3.1. Effect of Parameters on Surface Morphology
Two sets of data were selected for the EDM of Ni-Ti alloy without being magnetically mixed to highlight clearly the role of magnetic mixing. The results are presented in Figure 2
. Figure 2
a shows very few holes on the surface when the current is 1.5 A and the pulse duration is 60 µs. No stomatal feature on the surface of Figure 2
b is observed when the current is 9 A and the pulse duration is 30 µs.
The surface micrographs of Ni-Ti alloy after magnetic mixed EDM under different processing parameters are different. The surface contains a different number of pores under most processing parameters. The formation of pores is due to a large amount of heat generated during the EDM of Ni-Ti alloy, which causes the material to enter a molten state. At that time, gas dissolves into the molten metal. The molten metal quickly cools and solidifies with the cooling flow of the working fluid, and then some of the gas bubbles are expelled with the splash of the molten material. The unexpelled gas is trapped in the re-solidified material, resulting in micropores [16
]. The gas is mainly produced in two steps. The first step occurs when the working fluid is quickly stirred using the magnetic stirring device, which enables air to enter the liquid and the working fluid becomes rich in gas. When the gas-carrying working fluid flows through the molten metal surface, the gas enters the molten metal. The other step is when the insulating medium is ionized to produce hydrions during the EDM’s discharge process. The hydrions in the discharge channel are reduced on the negative polarity surface to produce hydrogen gas. Furthermore, a certain amount of working fluids evaporates at a high temperature to form water vapor, while the liquid produces oxygen due to pyrolysis at a high temperature. These gases also dissolve into the molten metal. Moreover, the velocity of the liquid passing through the processing area is 1.8 m/s. Rapid cooling prevents the gas from overflowing in large quantities from molten metals. Thus, the stomatal characteristics on the surface increase. However, the formation of pore morphology is due to a large amount of gas mixed by magnetic stirring because, in the absence of magnetic stirring, and even with the same process parameters, only an individual pore was found on the surface [17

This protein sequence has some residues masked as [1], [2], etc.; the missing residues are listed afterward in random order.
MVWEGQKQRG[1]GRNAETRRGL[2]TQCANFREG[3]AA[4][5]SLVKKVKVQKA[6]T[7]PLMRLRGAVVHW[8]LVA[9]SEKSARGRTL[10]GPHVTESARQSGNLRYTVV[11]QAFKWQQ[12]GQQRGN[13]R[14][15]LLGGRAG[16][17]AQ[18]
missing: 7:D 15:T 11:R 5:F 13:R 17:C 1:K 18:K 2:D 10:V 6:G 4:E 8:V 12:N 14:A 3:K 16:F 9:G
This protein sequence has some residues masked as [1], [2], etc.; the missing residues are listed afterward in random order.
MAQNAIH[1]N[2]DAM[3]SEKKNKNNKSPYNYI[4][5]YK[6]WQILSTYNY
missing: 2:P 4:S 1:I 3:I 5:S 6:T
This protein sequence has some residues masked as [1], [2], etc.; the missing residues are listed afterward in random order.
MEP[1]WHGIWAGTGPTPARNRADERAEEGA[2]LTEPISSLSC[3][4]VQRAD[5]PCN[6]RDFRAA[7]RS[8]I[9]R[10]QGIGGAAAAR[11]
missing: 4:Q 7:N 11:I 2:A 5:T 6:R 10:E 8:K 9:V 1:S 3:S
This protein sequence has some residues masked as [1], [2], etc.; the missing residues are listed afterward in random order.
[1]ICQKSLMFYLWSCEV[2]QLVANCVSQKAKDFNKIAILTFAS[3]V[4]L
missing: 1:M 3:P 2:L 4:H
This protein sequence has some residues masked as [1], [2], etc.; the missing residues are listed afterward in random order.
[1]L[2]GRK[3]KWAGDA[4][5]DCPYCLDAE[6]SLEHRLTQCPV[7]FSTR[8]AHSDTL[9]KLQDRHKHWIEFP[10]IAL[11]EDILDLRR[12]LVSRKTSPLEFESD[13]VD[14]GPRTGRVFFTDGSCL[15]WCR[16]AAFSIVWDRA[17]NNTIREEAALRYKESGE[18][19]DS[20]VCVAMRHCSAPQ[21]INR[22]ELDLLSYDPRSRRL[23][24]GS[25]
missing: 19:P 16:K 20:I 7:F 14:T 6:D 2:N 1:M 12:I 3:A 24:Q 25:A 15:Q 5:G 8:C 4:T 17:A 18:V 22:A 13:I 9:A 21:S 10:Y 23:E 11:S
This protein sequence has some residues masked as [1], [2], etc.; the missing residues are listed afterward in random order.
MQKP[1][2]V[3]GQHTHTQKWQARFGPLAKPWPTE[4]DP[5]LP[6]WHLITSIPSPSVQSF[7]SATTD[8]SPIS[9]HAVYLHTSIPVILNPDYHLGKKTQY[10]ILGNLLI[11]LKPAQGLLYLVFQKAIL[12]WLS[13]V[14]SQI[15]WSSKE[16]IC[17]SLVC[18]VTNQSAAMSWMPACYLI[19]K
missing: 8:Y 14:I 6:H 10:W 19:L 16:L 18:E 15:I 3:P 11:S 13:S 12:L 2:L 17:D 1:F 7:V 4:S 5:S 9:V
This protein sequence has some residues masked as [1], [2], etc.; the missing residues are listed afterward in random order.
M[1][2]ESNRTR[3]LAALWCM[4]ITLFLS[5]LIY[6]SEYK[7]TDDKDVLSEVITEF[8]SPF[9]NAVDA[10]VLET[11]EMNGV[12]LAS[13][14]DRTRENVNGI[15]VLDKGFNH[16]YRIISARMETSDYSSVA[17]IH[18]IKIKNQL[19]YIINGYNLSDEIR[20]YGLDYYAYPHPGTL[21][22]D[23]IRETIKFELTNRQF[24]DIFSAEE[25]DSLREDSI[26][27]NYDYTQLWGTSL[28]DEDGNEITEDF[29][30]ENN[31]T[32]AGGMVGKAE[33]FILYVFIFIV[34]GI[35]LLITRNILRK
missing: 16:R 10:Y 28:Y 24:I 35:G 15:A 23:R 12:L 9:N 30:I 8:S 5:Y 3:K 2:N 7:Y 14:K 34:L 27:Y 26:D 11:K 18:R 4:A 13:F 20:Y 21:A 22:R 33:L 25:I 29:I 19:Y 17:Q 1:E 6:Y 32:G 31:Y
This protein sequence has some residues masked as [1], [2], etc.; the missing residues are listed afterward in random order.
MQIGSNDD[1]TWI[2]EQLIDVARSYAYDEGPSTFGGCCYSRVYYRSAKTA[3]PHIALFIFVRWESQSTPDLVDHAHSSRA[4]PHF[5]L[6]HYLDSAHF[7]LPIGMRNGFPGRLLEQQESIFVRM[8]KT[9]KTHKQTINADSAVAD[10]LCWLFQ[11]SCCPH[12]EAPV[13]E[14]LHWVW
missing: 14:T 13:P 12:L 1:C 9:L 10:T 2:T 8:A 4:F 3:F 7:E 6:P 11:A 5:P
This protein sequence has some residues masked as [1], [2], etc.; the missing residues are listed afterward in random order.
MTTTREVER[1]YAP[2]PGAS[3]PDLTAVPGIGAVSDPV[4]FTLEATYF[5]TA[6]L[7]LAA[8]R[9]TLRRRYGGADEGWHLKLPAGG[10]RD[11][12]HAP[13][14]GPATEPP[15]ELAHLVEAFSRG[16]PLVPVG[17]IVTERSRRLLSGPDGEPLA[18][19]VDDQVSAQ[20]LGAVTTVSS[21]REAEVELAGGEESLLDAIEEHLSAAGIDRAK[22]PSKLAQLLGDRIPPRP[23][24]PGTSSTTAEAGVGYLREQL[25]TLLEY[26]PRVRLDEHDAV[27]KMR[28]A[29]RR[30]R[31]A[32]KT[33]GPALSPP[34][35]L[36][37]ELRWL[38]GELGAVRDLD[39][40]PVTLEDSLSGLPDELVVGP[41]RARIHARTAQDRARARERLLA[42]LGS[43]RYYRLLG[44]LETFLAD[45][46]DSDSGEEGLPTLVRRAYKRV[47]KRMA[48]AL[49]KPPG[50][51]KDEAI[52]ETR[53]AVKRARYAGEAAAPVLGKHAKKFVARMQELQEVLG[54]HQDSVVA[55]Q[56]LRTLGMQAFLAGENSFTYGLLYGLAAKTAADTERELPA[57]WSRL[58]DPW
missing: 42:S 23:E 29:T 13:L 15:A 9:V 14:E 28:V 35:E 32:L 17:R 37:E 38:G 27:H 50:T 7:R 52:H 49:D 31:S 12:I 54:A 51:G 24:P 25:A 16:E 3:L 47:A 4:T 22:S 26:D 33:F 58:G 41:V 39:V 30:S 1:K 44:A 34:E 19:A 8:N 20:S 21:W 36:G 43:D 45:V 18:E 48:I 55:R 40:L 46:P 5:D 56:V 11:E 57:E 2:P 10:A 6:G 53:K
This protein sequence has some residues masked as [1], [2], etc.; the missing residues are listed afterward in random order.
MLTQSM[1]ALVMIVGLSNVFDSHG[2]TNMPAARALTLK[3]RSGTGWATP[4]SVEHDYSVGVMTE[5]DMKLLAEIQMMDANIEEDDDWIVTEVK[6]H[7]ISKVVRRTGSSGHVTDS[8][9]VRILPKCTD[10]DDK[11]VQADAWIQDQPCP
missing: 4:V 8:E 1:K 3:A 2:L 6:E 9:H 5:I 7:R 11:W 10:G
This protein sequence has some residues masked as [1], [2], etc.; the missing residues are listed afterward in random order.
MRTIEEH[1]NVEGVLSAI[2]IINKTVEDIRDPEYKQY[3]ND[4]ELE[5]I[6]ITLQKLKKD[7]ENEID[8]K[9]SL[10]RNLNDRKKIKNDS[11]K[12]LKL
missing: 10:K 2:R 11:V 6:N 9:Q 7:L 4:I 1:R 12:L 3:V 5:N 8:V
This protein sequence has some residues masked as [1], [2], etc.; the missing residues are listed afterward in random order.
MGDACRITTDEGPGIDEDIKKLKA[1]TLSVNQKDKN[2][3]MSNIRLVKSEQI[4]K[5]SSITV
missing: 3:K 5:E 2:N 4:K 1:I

]. Figure 2
shows that, when magnetic mixing is not used, only an individual pore is obtained, or no pore exists on the surface.
a–c indicates that the surface of Figure 3
a contains many shallow pores. The result is that the parameter of the peak current is 1.5 A and the pulse on time is 15 µs. A short discharge time indicates a short time of gas entering the molten metal, resulting in a minimal gas entry. In addition, the discharge pulse energy is small, and the pressure is inadequate to remove numerous materials. Thus, additional molten materials are re-solidified on the surface. The surface forms numerous shallow pores, and several solidification bulges are connected by craters. When the pulse duration increases to 30 µs, the number of pores does not increase significantly, whereas the craters between the solidification bulges are clearly enlarged to form gaps, and several spherical fragments are found in the gap. This phenomenon occurs because, when the peak current is 1.5 A, the pulse energy increases with the pulse duration. The gap between the solidification bulges expands and occupies the position of the pores, and the pores do not increase considerably. Spherical debris is formed by re-solidifying the material on the surface of the workpiece when it meets the flowing working fluid after gasification. When the pulse duration is further extended to 60 µs, the number of pores does not increase, but the gap between the solidification bulges is further enlarged. Moreover, the spherical debris in the gap develops into a “coral reef” structure. This phenomenon occurs due to the continuous increase in pulse duration, which expands the discharge channel and leads to low discharge energy, and most of the molten materials remain on the surface, rather than being splashed. The continuously expanding gap and “coral reef” morphology further occupy the position of the pores. Therefore, although the pulse duration increases, the number of pores does not increase considerably. The “coral reef” is formed by the re-solidified materials with random irregular debris, and the debris is re-solidified from the splashed molten material or the vaporized material through rapid dielectric quenching [18